The Secret Life of Bees is another of my favorite southern books, yet so different than ‘Little Altars’ or ‘Belle Cantrell.’ The rich prose of Sue Monk Kidd weaves a story of Lilly, a 14-year-old from South Carolina as she journeys to learn about her past, her family, and herself. It’s 1964, at the height of the Civil Rights movement and Lily and her nanny, Rosaleen are sick and tired of their everday lives. They live in constant fear of Lily’s father, “T-Rex,” who blames Lily for accidentally shooting and killing her mother Deborah years ago, and the political unrest of segregated South Carolina is too much for Rosaleen to handle.
Then one day in town, Rosaleen gets beaten by a group of white men when trying to protect her new right to vote, and it becomes the breaking point for her and Lily. The two of them run away to Tiburon, South Carolina, with no knowledge of where they’re going except for a picture of a Black Madonna with the town name scrolled on the card, the only momento Lily has left of her mother.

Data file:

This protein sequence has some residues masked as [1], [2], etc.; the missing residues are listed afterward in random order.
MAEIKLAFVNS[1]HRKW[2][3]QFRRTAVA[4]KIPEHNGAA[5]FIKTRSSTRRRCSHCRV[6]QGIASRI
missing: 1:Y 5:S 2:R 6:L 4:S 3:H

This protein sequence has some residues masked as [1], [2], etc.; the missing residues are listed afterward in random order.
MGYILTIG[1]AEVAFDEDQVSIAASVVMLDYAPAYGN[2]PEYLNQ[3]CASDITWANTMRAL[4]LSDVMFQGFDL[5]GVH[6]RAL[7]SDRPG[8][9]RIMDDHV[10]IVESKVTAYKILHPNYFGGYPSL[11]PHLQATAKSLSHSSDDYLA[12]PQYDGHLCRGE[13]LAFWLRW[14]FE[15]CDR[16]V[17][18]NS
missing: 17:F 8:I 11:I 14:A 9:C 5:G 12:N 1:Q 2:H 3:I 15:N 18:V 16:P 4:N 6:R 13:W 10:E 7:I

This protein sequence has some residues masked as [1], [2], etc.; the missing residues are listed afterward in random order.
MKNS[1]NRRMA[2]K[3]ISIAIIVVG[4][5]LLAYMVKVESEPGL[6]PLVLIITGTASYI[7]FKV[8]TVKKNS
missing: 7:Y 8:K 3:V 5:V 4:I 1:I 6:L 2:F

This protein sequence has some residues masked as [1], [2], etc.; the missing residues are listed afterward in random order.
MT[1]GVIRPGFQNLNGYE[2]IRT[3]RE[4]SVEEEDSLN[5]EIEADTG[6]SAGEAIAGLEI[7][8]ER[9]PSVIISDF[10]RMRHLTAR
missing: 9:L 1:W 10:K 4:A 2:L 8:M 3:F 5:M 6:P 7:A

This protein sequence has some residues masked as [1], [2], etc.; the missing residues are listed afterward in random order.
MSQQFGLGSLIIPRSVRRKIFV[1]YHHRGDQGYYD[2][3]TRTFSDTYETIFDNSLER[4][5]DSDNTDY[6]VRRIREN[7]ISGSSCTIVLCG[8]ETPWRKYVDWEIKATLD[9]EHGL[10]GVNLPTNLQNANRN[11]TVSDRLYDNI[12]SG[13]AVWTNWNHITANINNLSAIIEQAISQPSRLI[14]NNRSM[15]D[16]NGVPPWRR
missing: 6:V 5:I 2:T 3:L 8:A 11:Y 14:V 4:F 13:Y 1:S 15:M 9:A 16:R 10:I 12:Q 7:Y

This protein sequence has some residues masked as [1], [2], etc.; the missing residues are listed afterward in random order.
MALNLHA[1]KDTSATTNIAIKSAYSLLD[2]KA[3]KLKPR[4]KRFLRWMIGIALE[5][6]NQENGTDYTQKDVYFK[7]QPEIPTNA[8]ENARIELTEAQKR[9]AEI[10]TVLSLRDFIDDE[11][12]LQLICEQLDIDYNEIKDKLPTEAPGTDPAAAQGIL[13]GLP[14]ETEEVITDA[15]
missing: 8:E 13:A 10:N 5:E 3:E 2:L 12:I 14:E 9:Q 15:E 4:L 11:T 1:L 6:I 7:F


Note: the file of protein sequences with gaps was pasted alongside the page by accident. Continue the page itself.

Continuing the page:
When they arrive in Tiburon, the Black Madonna leads them to the home of the Boatwright sisters, August, June, and May. The Calendar sisters take Lily and Rosaleen in, and introduce them to the world of beekeeping and honey making. Lily keeps her roots and family a secret from the sisters, who know more about Deborah than Lily can ever imagine.
The crazy encounters at the Boatwright house are always lighthearted and fun for the reader, whether it be Lily’s crush on a local farm hand, or a church service gone wild at the sisters’ home. The warm, loving Boatwright sisters teach Lily and Rosaleen how to stand up for themselves and fight for what they believe, and most importantly, true love.
If you want a feel-good family book, The Secret Life of Bees is a perfect fit. Be sure to check out the movie, starring Dakota Fanning and Queen Latifa, and one of my other favorites, Sue Monk Kidd’s The Mermaid Chair.